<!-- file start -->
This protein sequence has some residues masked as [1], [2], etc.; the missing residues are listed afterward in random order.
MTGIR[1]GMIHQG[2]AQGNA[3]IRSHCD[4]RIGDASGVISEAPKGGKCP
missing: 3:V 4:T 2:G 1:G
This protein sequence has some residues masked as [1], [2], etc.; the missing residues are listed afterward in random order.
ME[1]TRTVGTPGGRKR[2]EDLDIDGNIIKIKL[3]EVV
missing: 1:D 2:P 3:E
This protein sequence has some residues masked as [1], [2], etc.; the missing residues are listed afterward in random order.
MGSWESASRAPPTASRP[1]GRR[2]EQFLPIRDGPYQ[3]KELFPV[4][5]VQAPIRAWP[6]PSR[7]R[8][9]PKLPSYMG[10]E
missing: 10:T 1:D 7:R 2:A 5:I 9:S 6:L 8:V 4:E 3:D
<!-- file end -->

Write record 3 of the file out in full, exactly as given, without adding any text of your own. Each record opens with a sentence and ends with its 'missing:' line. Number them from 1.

This protein sequence has some residues masked as [1], [2], etc.; the missing residues are listed afterward in random order.
MGSWESASRAPPTASRP[1]GRR[2]EQFLPIRDGPYQ[3]KELFPV[4][5]VQAPIRAWP[6]PSR[7]R[8][9]PKLPSYMG[10]E
missing: 10:T 1:D 7:R 2:A 5:I 9:S 6:L 8:V 4:E 3:D